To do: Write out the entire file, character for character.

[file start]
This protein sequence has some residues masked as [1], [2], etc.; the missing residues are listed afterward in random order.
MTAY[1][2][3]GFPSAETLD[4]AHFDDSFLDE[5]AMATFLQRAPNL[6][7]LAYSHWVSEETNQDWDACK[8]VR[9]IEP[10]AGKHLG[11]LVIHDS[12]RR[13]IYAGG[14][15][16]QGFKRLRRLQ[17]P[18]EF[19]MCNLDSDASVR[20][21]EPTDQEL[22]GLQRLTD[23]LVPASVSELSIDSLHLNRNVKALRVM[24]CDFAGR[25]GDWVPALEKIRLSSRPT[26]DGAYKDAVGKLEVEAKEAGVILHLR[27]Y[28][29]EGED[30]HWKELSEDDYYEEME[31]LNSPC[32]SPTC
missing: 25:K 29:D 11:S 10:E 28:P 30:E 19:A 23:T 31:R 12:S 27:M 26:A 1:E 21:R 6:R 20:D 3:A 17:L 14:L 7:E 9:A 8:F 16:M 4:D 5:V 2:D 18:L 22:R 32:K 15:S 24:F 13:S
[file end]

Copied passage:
This protein sequence has some residues masked as [1], [2], etc.; the missing residues are listed afterward in random order.
MTAY[1][2][3]GFPSAETLD[4]AHFDDSFLDE[5]AMATFLQRAPNL[6][7]LAYSHWVSEETNQDWDACK[8]VR[9]IEP[10]AGKHLG[11]LVIHDS[12]RR[13]IYAGG[14][15][16]QGFKRLRRLQ[17]P[18]EF[19]MCNLDSDASVR[20][21]EPTDQEL[22]GLQRLTD[23]LVPASVSELSIDSLHLNRNVKALRVM[24]CDFAGR[25]GDWVPALEKIRLSSRPT[26]DGAYKDAVGKLEVEAKEAGVILHLR[27]Y[28][29]EGED[30]HWKELSEDDYYEEME[31]LNSPC[32]SPTC
missing: 25:K 29:D 11:S 10:E 28:P 30:E 19:A 23:T 31:R 12:S 27:M 26:A 1:E 21:R 6:R 20:D 3:A 17:L 14:L 7:E 9:A 8:F 16:M 4:D 5:V 2:D 18:L 22:R 32:K 15:S 24:F 13:S